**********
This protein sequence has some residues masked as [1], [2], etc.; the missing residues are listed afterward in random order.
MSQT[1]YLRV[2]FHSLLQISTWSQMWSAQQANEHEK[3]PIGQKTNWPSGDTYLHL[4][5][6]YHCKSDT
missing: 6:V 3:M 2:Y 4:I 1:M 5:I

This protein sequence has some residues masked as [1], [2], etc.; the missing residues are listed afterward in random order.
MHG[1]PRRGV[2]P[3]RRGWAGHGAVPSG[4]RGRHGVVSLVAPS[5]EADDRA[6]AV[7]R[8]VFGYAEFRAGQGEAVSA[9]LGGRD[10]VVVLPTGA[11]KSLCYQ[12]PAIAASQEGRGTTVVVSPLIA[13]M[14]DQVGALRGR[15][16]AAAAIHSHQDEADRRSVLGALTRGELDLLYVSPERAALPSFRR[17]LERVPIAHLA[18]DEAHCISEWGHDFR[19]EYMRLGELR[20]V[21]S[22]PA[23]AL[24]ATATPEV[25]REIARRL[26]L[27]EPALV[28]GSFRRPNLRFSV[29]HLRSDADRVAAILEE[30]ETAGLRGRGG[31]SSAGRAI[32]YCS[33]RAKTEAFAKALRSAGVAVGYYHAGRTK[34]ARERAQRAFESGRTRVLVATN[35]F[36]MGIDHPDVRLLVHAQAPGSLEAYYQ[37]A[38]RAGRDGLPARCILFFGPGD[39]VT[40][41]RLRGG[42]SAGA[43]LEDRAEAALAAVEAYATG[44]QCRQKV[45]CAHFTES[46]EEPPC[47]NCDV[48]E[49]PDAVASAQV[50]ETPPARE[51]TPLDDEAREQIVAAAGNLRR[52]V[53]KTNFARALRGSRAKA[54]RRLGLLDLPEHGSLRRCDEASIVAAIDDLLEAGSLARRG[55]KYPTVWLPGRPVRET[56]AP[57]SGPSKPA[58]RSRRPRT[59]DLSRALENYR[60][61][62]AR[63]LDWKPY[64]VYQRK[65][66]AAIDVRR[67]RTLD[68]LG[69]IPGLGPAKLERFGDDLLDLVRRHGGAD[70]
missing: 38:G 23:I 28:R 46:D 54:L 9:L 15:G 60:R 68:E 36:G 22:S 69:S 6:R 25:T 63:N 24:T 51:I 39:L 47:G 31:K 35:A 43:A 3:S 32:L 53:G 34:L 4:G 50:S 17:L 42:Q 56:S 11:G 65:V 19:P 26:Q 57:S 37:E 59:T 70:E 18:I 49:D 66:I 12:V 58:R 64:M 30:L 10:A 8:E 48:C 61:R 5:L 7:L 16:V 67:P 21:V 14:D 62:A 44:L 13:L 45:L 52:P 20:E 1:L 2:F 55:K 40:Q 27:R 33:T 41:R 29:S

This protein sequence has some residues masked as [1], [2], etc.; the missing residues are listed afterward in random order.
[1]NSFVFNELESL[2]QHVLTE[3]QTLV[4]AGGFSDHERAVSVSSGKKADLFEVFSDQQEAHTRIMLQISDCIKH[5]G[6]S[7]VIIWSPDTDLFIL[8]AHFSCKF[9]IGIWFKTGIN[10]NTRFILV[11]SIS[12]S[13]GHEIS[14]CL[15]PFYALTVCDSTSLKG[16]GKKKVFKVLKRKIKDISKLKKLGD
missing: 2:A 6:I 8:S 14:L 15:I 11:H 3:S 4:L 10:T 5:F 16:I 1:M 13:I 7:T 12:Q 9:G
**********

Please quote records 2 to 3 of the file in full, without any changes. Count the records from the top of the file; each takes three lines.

This protein sequence has some residues masked as [1], [2], etc.; the missing residues are listed afterward in random order.
MHG[1]PRRGV[2]P[3]RRGWAGHGAVPSG[4]RGRHGVVSLVAPS[5]EADDRA[6]AV[7]R[8]VFGYAEFRAGQGEAVSA[9]LGGRD[10]VVVLPTGA[11]KSLCYQ[12]PAIAASQEGRGTTVVVSPLIA[13]M[14]DQVGALRGR[15][16]AAAAIHSHQDEADRRSVLGALTRGELDLLYVSPERAALPSFRR[17]LERVPIAHLA[18]DEAHCISEWGHDFR[19]EYMRLGELR[20]V[21]S[22]PA[23]AL[24]ATATPEV[25]REIARRL[26]L[27]EPALV[28]GSFRRPNLRFSV[29]HLRSDADRVAAILEE[30]ETAGLRGRGG[31]SSAGRAI[32]YCS[33]RAKTEAFAKALRSAGVAVGYYHAGRTK[34]ARERAQRAFESGRTRVLVATN[35]F[36]MGIDHPDVRLLVHAQAPGSLEAYYQ[37]A[38]RAGRDGLPARCILFFGPGD[39]VT[40][41]RLRGG[42]SAGA[43]LEDRAEAALAAVEAYATG[44]QCRQKV[45]CAHFTES[46]EEPPC[47]NCDV[48]E[49]PDAVASAQV[50]ETPPARE[51]TPLDDEAREQIVAAAGNLRR[52]V[53]KTNFARALRGSRAKA[54]RRLGLLDLPEHGSLRRCDEASIVAAIDDLLEAGSLARRG[55]KYPTVWLPGRPVRET[56]AP[57]SGPSKPA[58]RSRRPRT[59]DLSRALENYR[60][61][62]AR[63]LDWKPY[64]VYQRK[65][66]AAIDVRR[67]RTLD[68]LG[69]IPGLGPAKLERFGDDLLDLVRRHGGAD[70]
missing: 38:G 23:I 28:R 46:D 54:L 9:L 15:G 60:R 68:E 36:G 22:S 69:S 6:R 25:T 63:N 24:T 51:I 39:L 47:G 31:K 35:A 43:A 3:S 32:L 53:G 34:L 4:G 50:S 17:L 42:Q 56:S 11:G 65:V 19:P 26:Q 57:S 37:E 59:T 70:E 18:I 49:D 66:I 12:V 58:R 64:M 30:L 10:A 8:E 48:C 61:R 5:L 7:L 16:V 67:P 21:V 14:D 62:A 44:L 13:L 45:L 52:P 20:E 1:L 2:F 55:K 40:Q 27:R 33:T 41:R 29:S

This protein sequence has some residues masked as [1], [2], etc.; the missing residues are listed afterward in random order.
[1]NSFVFNELESL[2]QHVLTE[3]QTLV[4]AGGFSDHERAVSVSSGKKADLFEVFSDQQEAHTRIMLQISDCIKH[5]G[6]S[7]VIIWSPDTDLFIL[8]AHFSCKF[9]IGIWFKTGIN[10]NTRFILV[11]SIS[12]S[13]GHEIS[14]CL[15]PFYALTVCDSTSLKG[16]GKKKVFKVLKRKIKDISKLKKLGD
missing: 2:A 6:I 8:S 14:L 15:I 11:H 3:S 4:L 10:T 5:F 16:I 1:M 13:I 7:T 12:Q 9:G